TPG wins over iiNet as shareholders vote in favour of buyout
TPG has won the support of iiNet shareholders in its bid to buy the company, meaning the service provider just has to clear regulatory approval before becoming Australia's second-largest ISP.
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iiNet shareholders have voted in favour of a deal to bring the Internet service provider under the ownership of rival provider TPG, in a deal worth AU$1.56 billion.
Shareholders offered their overwhelming support for the deal at a meeting in Perth today, with 95.09 percent voting in favour of a takeover.
As Australia's fourth-largest ISP, TPG previously held a stake in iiNet, which currently ranks second in the Australian market. However, following today's vote to allow a 100 percent buyout, TPG is set to become a major player with the two providers claiming a reported combined customer base of over 1.7 million.
While the deal is still subject to approval from the Australian Competition and Consumer Commission, the full takeover is set to be implemented by September 7, with iiNet to be delisted from the Australian Securities Exchange.
In an address to shareholders before the vote today, iiNet chairperson Michael Smith said it was a "significant day in the proud history of iiNet" and the deal showed just how "strategically valuable" the ISP remained in the Australian industry.
Smith also alluded to the changing landscape of the Australian telecommunications space, saying the industry was moving towards "inevitable consolidation" but that the iiNet would continue to play a part.
TPG's proposed buyout of iiNet was first announced on the ASX in March, with TPG offering AU$8.60 per share for 100 percent of iiNET shares, valuing the company at AU$1.4 billion.
What followed was something of a bidding war as M2 Group, the parent company of ISPs Dodo and iPrimus, made its own offer for iiNet at the end of April. M2 upped the bid, offering iiNet shareholders M2 shares and a AU$0.75 cash dividend to the value of AU$11.37 per iiNet share, pumping up the value of the takeover deal to AU$2.25 billion.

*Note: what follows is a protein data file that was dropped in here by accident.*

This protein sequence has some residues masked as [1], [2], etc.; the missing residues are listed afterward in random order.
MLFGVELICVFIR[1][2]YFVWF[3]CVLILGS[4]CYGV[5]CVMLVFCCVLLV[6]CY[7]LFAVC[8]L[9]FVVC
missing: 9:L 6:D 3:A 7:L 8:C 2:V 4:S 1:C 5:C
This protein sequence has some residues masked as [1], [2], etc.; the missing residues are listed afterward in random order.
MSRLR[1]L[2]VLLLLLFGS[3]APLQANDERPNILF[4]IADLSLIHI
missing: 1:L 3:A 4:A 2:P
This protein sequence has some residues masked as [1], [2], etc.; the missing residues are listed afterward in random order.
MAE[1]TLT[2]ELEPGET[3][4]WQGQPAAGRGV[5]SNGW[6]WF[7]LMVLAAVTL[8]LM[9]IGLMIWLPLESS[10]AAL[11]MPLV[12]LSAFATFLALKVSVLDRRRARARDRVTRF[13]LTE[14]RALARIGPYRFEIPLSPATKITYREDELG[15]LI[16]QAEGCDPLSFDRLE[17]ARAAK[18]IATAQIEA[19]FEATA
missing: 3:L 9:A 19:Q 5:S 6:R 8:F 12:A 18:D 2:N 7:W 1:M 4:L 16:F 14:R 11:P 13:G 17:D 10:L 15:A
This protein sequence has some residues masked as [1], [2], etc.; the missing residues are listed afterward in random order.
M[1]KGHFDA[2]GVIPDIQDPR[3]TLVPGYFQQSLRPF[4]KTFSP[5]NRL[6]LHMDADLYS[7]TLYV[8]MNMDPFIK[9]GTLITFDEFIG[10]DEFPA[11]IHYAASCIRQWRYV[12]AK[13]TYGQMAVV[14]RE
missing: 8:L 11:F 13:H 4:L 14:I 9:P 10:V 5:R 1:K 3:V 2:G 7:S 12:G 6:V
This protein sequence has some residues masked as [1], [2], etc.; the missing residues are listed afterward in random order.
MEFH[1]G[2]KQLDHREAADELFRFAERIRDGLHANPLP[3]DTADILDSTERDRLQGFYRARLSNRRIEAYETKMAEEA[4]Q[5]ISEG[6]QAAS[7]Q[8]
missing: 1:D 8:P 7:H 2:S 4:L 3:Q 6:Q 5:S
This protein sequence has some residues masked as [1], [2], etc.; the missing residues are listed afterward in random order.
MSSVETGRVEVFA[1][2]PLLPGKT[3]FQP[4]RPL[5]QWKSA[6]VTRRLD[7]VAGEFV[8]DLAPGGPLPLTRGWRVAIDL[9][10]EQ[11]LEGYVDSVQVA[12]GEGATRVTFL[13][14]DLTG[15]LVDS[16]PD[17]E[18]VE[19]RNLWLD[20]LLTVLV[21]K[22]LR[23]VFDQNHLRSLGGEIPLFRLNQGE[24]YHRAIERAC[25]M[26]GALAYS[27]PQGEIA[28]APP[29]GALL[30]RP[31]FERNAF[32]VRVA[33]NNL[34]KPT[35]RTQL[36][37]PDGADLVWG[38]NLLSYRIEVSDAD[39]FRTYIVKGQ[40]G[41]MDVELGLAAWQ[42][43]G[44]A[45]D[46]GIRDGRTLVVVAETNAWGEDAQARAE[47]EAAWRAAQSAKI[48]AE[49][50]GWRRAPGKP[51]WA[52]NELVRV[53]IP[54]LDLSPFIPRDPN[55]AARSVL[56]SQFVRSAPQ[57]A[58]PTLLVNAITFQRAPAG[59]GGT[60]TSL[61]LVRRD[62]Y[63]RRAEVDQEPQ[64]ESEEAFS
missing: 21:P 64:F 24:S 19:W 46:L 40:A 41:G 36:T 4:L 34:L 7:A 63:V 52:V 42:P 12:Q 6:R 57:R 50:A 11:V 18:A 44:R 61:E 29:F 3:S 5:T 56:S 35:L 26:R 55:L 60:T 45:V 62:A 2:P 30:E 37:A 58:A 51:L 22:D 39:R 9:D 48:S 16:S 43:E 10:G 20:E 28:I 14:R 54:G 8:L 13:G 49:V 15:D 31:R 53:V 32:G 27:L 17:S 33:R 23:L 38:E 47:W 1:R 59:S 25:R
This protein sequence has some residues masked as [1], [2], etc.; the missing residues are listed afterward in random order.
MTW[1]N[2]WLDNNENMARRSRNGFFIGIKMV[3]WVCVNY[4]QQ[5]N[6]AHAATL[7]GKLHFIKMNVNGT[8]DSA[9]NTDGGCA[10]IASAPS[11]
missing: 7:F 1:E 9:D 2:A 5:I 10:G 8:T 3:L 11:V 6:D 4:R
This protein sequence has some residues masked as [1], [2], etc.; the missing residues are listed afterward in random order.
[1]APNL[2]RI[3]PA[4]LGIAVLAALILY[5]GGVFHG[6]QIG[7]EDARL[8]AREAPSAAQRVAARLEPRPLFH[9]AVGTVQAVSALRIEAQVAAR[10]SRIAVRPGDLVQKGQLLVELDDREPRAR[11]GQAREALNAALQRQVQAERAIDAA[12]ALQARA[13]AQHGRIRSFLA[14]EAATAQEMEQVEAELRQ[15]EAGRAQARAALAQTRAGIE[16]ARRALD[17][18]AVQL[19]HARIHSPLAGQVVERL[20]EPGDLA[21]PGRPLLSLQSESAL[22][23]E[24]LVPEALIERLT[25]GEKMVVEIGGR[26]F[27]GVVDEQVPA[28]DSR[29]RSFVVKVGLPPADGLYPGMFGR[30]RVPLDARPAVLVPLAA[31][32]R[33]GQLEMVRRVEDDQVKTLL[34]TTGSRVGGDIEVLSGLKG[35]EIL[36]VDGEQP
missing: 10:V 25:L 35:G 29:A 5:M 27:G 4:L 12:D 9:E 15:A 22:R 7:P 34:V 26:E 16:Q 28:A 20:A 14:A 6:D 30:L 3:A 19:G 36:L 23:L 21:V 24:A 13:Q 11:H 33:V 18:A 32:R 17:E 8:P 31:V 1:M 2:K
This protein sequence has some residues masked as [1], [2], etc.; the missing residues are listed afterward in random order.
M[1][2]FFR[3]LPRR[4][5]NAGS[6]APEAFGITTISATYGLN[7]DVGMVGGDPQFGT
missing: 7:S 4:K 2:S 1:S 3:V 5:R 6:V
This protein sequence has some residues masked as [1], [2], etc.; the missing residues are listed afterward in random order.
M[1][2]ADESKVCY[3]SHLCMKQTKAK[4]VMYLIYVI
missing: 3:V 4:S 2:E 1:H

Not to be outdone, TPG then made a counter bid offering AU$9.55 per iiNet share, including AU$8.80 in cash or the equivalent value in TPG shares, as well as the same AU$0.75 dividend. The iiNet board recommended this "more favourable" offer to its shareholders, and M2 subsequently withdrew its bid.
"My family and I do not believe this deal as it is structured is in the best interests of shareholders, staff or customers," Malone said. "Indeed, it is appallingly silent on the impact on staff and customers."
Malone went even further, suggesting that if shareholder did reject the buyout, then the current iiNet board of director should "stand aside."
The ACCC also weighed into the controversy last month, warning that a TPG acquisition of iiNet could lead to increase service costs for consumers, a reduction in customer service and a "substantial lessening of competition." At the time ACCC chairperson Rod Sims said the watchdog had "received a number of submissions from consumers" that were concerned that "iiNet's customer service levels [would] decline" under TPG ownership.
Despite this, iiNet has argued that it is the "the best piece of fruit in the bowl" and a new owner would be foolish to squander the company's good standing after a buyout.
"It's like Volkswagen buying Porsche," said iiNet chair Michael Smith. "If you tried to turn Porsche, having acquired it, into a Volkswagen, you would destroy the value that goes with that brand. If TPG didn't run iiNet like it has been run...they're placing at risk the amount of money that they've paid."
Final approval of today's vote is expected from the ACCC on August 20, with iiNet expected to seek Federal Court approval the following day.